Preservation architect comes back to museum

| 28/09/2008

(CNS): With the return of Historic Preservation Architect Patricia Green (left) more work was underway at the Cayman Islands National Museum last week. Green was first invited to Cayman in the months following Hurricane Ivan to assess the Museum building and make recommendations and since then she has been a frequent visitor the islands and a crucial part in the museum restoration project.

 

Part of Green’s work has included preparing “as-built” drawings of the completed building; recommending the “look and feel” of exterior refurbishing of the Museum cafe; and assessing the importance to the Museum of the ongoing “Old Gaol” research and architectural preservation projects.

During her most recent visit Green paid close attention to the wattle and daub conservation work that has been undertaken by the museum team and she described the work of the craftsmen as evidence of the uniquely Caymanian vernacular architecture. “While we have these traditions throughout the Caribbean, when I work in a new place I consult with the local crafts people to ensure that we get the indigenous traditional nuances right,” she said.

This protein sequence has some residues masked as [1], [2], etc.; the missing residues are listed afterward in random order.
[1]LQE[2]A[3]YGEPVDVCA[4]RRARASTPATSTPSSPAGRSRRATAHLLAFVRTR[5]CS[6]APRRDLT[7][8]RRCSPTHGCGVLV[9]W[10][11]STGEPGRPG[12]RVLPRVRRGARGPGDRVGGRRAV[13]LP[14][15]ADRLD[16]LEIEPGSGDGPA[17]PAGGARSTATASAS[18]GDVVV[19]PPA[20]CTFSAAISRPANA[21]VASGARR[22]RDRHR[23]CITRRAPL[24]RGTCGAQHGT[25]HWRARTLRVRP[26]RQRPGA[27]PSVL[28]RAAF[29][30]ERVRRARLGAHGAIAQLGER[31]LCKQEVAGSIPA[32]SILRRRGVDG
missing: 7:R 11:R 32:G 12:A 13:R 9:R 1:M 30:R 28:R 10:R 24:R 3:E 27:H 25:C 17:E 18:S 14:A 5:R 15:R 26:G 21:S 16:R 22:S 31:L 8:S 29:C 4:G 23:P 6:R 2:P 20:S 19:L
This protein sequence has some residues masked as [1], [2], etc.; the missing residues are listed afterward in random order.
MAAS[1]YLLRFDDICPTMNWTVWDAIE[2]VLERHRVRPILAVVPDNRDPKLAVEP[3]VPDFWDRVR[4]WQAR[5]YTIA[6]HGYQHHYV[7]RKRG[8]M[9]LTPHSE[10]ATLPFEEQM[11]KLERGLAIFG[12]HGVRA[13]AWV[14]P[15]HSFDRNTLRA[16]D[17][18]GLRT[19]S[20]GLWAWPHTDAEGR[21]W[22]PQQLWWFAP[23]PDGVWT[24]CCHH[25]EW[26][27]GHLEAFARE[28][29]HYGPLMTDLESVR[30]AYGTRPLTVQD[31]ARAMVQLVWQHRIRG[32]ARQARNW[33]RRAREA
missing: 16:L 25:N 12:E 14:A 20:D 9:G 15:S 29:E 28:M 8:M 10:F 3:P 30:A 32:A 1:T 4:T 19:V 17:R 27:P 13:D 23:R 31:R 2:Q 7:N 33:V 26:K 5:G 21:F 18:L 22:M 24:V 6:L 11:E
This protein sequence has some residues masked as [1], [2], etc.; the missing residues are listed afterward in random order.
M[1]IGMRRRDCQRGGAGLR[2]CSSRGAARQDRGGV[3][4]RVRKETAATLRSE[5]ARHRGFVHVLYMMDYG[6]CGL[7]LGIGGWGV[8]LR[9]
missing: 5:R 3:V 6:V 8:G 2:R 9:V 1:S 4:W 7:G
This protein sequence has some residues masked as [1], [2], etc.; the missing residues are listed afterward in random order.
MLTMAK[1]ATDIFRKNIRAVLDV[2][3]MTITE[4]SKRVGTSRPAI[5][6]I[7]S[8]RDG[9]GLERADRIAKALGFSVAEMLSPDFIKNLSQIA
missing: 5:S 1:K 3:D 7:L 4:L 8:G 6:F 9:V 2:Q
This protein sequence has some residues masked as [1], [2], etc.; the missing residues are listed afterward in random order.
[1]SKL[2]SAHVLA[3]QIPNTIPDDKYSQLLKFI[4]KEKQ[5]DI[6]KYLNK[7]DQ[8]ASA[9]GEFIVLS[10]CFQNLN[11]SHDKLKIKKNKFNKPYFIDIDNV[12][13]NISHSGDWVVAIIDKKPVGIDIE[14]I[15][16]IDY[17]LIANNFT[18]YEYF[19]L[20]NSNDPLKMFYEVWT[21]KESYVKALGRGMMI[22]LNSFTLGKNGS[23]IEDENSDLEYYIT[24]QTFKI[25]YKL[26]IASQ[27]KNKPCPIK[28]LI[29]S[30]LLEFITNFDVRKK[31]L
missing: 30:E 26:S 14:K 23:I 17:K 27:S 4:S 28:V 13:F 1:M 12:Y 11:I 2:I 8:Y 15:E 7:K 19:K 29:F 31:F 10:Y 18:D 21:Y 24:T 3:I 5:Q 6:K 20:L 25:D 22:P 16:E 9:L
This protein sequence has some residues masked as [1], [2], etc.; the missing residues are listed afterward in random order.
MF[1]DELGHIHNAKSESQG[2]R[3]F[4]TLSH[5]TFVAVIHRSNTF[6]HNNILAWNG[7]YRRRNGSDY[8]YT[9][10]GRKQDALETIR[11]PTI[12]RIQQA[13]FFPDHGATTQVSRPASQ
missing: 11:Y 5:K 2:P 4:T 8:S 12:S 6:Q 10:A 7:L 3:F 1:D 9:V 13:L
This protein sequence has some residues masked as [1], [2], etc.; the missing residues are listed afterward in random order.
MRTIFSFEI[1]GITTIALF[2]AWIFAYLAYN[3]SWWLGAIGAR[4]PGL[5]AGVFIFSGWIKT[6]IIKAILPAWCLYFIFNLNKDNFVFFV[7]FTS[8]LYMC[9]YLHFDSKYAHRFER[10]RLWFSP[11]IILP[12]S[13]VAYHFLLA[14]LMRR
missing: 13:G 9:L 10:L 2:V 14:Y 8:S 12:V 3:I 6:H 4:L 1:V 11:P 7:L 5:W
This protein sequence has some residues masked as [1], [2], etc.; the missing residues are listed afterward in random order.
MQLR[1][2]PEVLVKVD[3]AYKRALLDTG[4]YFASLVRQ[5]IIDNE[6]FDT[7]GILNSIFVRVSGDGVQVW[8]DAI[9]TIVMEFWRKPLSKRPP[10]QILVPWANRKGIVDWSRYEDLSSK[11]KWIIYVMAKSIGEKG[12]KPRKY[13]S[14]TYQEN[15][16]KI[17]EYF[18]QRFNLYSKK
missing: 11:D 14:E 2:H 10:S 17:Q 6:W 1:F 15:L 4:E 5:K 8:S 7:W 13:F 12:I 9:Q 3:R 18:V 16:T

While visiting this time she also explained the reason behind some of the changes on the project. Green said that unforeseen changes are inevitably made during refurbishing of any historic building. The Museum Gift Shop had originally been situated in the Old Gaol, but with the discovery of historic graffiti on the walls, the site is now being preserved as one of the Islands’ premiere archeological sites.  Consequently, the Gift Shop has had to be relocated.  Configuration of rooms has also changed, and in some cases decisions were taken to add features, such as the addition of a viewing panel to display the underground cistern located below the audio-visual room.

The museum will enjoy a soft opening in November but will formally open, with all exhibits in place, in January 2009.

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